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The Astral Apartments take up the entire block front of Franklin Street between India and Java Streets, with the building extending along both side streets, especially on India. It was built as a six-story walk-up, and originally had 108 apartments. The building curves around to enclose a large paved courtyard.

The architects designed a massive Romanesque Revival-style building with arched windows and entryways. The building is brick, with several kinds of stone, decorative shaped brick and terra cotta elements. The resulting building dances with recesses, bays, gables, decorative ornamentation and complex massing, making it a visual delight.

The walls of the front elevation are two feet thick, the sides only slightly less so, with interior safety innovations to make the building more fire resistant and safe. The Astral has six distinct sections, each with its own impressive entryway. These sections extend outward into the courtyard, enabling each apartment to have natural light and air, with an unprecedented one window per room.

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The hallways were designed with windows for ventilation, also unprecedented. Other uncommon tenement-apartment amenities included hot and cold running water, a stove, and a separate toilet room in each apartment. Bathing was available in large marble-partitioned bathing rooms located in the basement — a major tenement luxury for its day.

Originally, the Astral comprised three-, four- and five-room apartments. (Later, two- and six-room apartments were added.) The larger apartments contained marble fireplaces. All the apartments had wood wainscoting in the hallways and living room, wood-trimmed doorways and rooms, gas lighting, and a coal box. In every apartment was a fold-down kitchen table attached to a wall as well as a dumbwaiter.

Reading and Cooperative Business Skills

The Astral also had some special amenities that dovetailed with Charles Pratt’s desire for social improvement.

A reading room and lecture hall space was originally located in the basement. A large fireplace stood on one wall engraved with the inscription “Waste neither time nor money.” That fireplace still exists in what is now the building’s boiler room.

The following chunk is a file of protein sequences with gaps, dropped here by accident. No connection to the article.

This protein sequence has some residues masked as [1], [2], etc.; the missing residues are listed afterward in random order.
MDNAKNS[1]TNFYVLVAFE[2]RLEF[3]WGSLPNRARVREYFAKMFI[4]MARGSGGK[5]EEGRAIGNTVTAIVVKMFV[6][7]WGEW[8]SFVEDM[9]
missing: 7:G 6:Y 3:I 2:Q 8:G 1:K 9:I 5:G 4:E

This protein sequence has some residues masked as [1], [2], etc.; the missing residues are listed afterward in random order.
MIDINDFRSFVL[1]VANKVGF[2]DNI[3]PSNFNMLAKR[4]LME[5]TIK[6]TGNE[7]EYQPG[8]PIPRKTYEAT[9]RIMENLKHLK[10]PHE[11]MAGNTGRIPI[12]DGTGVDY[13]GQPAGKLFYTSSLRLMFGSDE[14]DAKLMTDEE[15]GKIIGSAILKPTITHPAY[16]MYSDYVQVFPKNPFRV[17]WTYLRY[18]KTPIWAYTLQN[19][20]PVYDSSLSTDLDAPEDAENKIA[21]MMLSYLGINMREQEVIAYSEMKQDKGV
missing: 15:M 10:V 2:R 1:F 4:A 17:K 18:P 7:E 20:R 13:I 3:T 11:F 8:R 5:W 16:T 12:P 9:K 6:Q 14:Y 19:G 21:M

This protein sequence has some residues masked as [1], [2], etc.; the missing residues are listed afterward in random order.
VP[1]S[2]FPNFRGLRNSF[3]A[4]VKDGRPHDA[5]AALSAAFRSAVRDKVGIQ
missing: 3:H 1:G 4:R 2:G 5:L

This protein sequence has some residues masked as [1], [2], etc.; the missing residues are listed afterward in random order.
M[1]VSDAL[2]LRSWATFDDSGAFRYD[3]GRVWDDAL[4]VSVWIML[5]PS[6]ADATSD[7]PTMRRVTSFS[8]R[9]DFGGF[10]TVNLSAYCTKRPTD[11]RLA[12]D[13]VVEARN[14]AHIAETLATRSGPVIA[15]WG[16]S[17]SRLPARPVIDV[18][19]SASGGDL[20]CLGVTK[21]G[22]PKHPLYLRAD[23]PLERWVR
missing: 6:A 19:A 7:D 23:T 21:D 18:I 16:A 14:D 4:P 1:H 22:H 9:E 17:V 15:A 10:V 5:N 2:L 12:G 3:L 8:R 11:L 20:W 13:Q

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Astral Kindergarten circa 1895. Photo via Pratt Institute Archives.

The ground floor of the Astral was given over to storefronts. In the 1890s, the basement library opened in the India Street storefront. Originally only for the tenants, the library eventually became a branch of the Brooklyn Public Library system. The library space is today a laundromat.

In 1894, the Astral Kindergarten opened for business in the storefront that is today a restaurant. It too was open to tenants first, then other children. Remaining storefront spaces were developed as cooperative shares, run by and for the tenants.

When the building opened in 1887 rents ranged from $12 to $30 a month, with the rents calculated to be approximately 15 percent of a tenant’s income. Although built for Astral Oil’s employees, ten years later, many of the apartments were rented by other tenants, including a lot of clerks and people employed by other important Greenpoint industries such as glassworks, shipbuilding and silversmithing.

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The Astral Apartment’s Legacy

Fellow Brooklyn philanthropist Alfred T. White built his Tower and Home Apartments in Cobble Hill in 1879, followed by his Riverside Apartments in 1890. White and Pratt were pioneers in superior affordable worker’s housing, but few others followed their lead. It would take legislation enacted in the early 20th century to force landlords and builders to install toilets and hot and cold running water in tenement apartments, and enact changes that would require air and light in every apartment.

The Astral entered the 21st century as a rent-stabilized building in a neighborhood and borough where rents continue to rise. The Astral was listed on the National Register of Historic Places in 1982 and became a New York City landmark in 1983. It is still a six-floor walk-up, and today has 118 units. The Astral remains a Greenpoint landmark, and one of Brooklyn’s great buildings.

[Photos by Susan De Vries unless noted otherwise]

Editor’s note: A version of this story appeared in the Fall/Holiday 2017/18 issue of Brownstoner magazine.